Impact - Just like value, think about the impact that you can have in a role. Recruiters and business owners like numbers, so anywhere you can provide details of your impact in a role with numbers is going to be very valuable in your application.

The above are some things to consider thinking about and including when creating your application for a job role. You most likely ca not fulfill every idea above, however just a handful of answers and ideas should help in motivating you through your application and ultimately become better at self promotion.

Language

Here are some key points to consider when writing your CV.

Use assertive and positive language - This helps demonstrate your self confidence.

Break up large chunks of text - Aim for short and crisp sentences that are easy to digest. You can leave out words such as ‘a’, ‘an’ and ‘the’.

Show impact in responsibilities - Providing the responsibility you have along with the results you have from this help show the impact you can have.

Avoid first person language - The pronoun ‘I’ doesn’t really belong in a CV, because your always going to be talking about yourself.

Avoid Typos - This is quite obvious, but make certain you have no mistakes by rereading it multiple times. It’s also worth asking somebody else to look through your CV, as even if you believe you have strong english skills, mistakes can still be made.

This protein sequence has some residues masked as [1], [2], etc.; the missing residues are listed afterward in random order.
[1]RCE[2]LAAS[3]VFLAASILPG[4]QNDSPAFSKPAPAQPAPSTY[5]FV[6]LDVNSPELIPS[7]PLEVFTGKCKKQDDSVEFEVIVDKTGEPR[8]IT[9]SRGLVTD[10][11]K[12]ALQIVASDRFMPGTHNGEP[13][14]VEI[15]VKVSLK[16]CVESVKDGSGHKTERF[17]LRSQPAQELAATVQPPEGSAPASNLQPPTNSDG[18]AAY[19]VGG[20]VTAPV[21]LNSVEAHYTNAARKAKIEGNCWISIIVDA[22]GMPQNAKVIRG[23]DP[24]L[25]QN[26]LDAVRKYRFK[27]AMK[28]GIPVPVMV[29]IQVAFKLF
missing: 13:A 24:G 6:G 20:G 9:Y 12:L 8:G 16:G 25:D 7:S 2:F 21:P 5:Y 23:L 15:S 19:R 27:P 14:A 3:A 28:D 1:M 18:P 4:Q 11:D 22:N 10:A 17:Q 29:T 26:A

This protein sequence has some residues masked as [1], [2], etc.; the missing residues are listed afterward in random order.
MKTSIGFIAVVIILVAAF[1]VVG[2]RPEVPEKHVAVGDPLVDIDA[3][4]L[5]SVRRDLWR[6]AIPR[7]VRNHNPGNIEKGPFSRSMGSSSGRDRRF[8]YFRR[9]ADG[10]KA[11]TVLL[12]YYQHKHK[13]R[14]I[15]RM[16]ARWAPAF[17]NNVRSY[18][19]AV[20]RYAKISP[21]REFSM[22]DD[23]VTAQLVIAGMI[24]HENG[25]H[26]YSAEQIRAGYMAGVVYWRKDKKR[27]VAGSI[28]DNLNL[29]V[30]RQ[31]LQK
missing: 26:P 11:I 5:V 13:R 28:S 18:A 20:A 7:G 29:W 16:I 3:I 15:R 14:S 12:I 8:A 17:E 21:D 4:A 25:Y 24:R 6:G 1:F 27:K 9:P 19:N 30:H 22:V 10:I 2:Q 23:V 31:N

There is a lot to think about when considering the language you use in a job application, this applies with your CV and your covering letter. Take a look at our Language tips for more help.

Other Tips

Tailor to the role - Although it can be a pain, ensure you keep your CV up to date and alter it for every role you apply for. You can keep this simple by creating one CV with all of your skills and experience, then edit a copy of this CV every time you apply for a job.

Keep it up to date - Always ensure your CV is kept up to date before using it for a job application. Of course this won’t be an issue if you are tailoring each CV to the application.

Relevance - Ensure everything your including is relevant in providing an overview of what you can provide in the role you are applying for. Don’t include things just to fill out your CV. Are you able to talk about everything on your CV if asked?

Clear, precise and easy to read - Ensure everything is simple to read, try to avoid long sentences. Read through your CV multiple times to ensure its getting the message across.

Always be truthful - a white lie may get you through the interview however you will get caught on the job.

Professional file name - Avoid unknown file formats and use either your name or the job title in the file name.

Take a look at our other details for more help on your job applications.